There is such a mixed bag of factors to weigh up that the answer is far from obvious. You can make a strong case either way. While Japanese equities fund managers seem sure recent good times are set to continue, other interested observers tend not to be so sure.
Major factors in favour of the sunny scenario include the scale of the quantitative easing programme under way, the cash stock piles most of Japan’s corporations already have available to invest if they wish to, and important economic reforms being enacted.
On the negative side of the equation, there are a couple of deep-rooted issues which potentially could hold the country and its equities market back for decades to come. Namely, a continued reluctance to spend among consumers and an aging, declining population.
Japan's population fell by a record 268,000 people in 2014, a reflection the extremely low birth rate coming home to roost.
There is also the fact that a significant tailwind has been provided during the first quarter in the form of newly cheap oil, which if taken away could nip the rally in the bud.
Head of equities for Japan at Fidelity Worldwide Investment Alex Treves sees the ‘micro-level’ reforms as the key.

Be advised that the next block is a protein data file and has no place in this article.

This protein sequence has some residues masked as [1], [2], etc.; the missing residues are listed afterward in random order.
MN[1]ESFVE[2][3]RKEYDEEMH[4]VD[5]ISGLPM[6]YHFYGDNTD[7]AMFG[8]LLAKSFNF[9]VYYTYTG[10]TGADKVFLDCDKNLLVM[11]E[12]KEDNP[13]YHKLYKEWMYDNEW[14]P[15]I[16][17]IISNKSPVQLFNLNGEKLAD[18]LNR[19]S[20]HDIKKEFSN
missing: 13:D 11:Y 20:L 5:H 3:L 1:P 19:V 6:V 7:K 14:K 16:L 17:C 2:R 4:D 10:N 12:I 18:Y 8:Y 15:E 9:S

“The market appears to have underestimated the progress on one of the strands of Prime Minister Abe’s growth strategy – corporate governance reforms,” he said. “Japanese companies are actively responding to calls for better governance. We are seeing signs of positive evolution in capital management as companies utilise excess cash for dividends and share buybacks and increase returns on equity.
Treves also expects a new governance code that takes effect on 1 June 2015 to encourage further improvements in shareholder value. “More than ever, there are signs of a broad-based commitment to reforms, and with returns going up, we can expect valuations to rise over the medium term,” he said.
This bullish outlook is tempered slight by Treves’ acknowledgment of ‘external risks’ such as a cyclical downturn in US activity, the deflationary threat in the Eurozone, and a ‘hard landing scenario’ in China which could prompt profit taking on Japanese equities in the short term.
A research note produced by Numis offers a positive assessment. The firm said there are ‘encouraging catalysts’ for Japanese equities both in terms of internal reforms and macro-economic developments.
Numis takes particular note of the QE-generated depreciation in the Yen, which makes exports more competitive, and the ‘positive developments in corporate governance’ in the country over the past 18 months.
On balance the optimistic argument looks stronger, but not by much. The short and medium term may well see share prices continue to rise but the unfavourable demographics and the possibility of oil prices spiking back up will be lurking in background.